The morning isn’t going well. When Norma woke up feeling sad, I said the wrong thing. I often say the wrong thing when my wife is sad. I forget that what she wants then is compassion, not my attempt to put things in perspective.
Though my words don’t seem to be doing any good, I keep talking anyway, like a kid hitting the flippers on a pinball machine even after the tilt light has come on. Norma looks at me, tells me my words aren’t helping. Clumsily, I try to put in perspective my need to put things in perspective — until Norma gives me that look again, and I shut up. I hug her, which is all she wanted to begin with, but I know some damage has been done.
I get dressed and drive to the polls, hoping to beat the crowds. By the time I get there, more than thirty people are already in line. Resigned to a long wait, I take my place in a familiar corridor. This is the middle school my daughter once attended. Here, she was taught about the uniqueness and enduring strength of the American political system. Here, she was taught never to take for granted the right to vote in a free election.
Call me naive, but neither do I. I try to remember John Wesley’s injunction to “act as if the whole election depended on your single vote.” I don’t take democracy for granted, just as I try not to take for granted the house that shelters me, the pen that writes these words — everything familiar and easily ignored, until a tree falls on the roof, or the ink runs dry.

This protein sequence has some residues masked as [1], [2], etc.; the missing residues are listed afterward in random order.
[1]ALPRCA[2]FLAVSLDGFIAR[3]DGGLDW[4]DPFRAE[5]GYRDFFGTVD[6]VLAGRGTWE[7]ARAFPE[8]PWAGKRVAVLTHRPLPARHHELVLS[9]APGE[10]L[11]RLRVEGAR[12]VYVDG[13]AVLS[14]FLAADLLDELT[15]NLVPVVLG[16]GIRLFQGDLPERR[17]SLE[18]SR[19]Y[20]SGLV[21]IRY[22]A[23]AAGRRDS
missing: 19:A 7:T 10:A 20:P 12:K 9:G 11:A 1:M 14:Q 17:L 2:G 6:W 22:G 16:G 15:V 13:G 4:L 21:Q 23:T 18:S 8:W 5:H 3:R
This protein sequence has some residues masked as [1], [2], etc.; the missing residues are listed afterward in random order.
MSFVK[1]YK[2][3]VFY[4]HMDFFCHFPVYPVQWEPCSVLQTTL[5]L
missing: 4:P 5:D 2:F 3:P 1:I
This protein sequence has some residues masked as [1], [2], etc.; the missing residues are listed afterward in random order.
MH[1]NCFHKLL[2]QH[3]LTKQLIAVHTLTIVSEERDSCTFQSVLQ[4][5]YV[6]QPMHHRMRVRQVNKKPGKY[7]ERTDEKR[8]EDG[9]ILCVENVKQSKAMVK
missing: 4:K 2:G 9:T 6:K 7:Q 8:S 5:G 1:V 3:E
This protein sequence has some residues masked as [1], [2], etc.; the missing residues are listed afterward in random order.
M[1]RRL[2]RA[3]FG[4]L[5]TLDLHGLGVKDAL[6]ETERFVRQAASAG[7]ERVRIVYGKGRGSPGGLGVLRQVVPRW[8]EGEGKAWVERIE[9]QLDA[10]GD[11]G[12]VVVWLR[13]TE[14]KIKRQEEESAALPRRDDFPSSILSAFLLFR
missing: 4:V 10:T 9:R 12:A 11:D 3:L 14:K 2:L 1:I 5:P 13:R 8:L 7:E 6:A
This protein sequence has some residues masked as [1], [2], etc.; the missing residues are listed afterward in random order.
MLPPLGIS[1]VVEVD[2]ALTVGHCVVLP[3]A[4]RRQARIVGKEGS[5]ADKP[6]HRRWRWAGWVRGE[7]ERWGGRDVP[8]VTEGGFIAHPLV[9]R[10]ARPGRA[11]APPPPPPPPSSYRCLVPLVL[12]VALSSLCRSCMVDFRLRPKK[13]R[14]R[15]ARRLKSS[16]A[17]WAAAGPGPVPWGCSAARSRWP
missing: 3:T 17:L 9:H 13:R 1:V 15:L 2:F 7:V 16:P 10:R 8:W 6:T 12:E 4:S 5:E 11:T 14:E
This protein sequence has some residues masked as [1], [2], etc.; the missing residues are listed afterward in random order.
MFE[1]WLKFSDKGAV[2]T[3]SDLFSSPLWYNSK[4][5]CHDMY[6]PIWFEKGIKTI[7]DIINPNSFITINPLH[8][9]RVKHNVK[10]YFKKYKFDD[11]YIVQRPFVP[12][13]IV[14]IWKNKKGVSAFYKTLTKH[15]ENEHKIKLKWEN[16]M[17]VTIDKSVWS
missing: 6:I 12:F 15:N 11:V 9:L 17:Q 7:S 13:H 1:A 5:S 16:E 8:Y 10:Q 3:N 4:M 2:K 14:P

But with Bill Clinton running this year as a Republican and Bob Dole running from himself (even referring to himself in the third person, like a man holding a suspicious object at arm’s length), I don’t feel as if I’m being offered much of a choice. Some of Ross Perot’s ideas are intriguing, but the man himself is hard to take seriously, except as a reminder of how elastic our definitions of mental health have become: ordinary people with delusions of grandeur are carted off to the nut house, while a bossy little megalomaniac with a billion dollars under the mattress runs for the White House. Then there’s Ralph Nader, the only one of all the fringe candidates who appeals to me; in fact, there’s hardly anyone in public life I admire more. Yet voting for Nader doesn’t seem practical, and I’m a practical man.
I study the faces around me, wondering how others are going to vote — as if appearances were less deceiving than a politician’s stump speech. Ruefully, I recall the speech I gave Norma this morning. How easy it is to be wise about another person’s suffering, I think. It’s the easiest thing in the world — like imagining you know what’s best for your fellow citizens, all 250 million of them.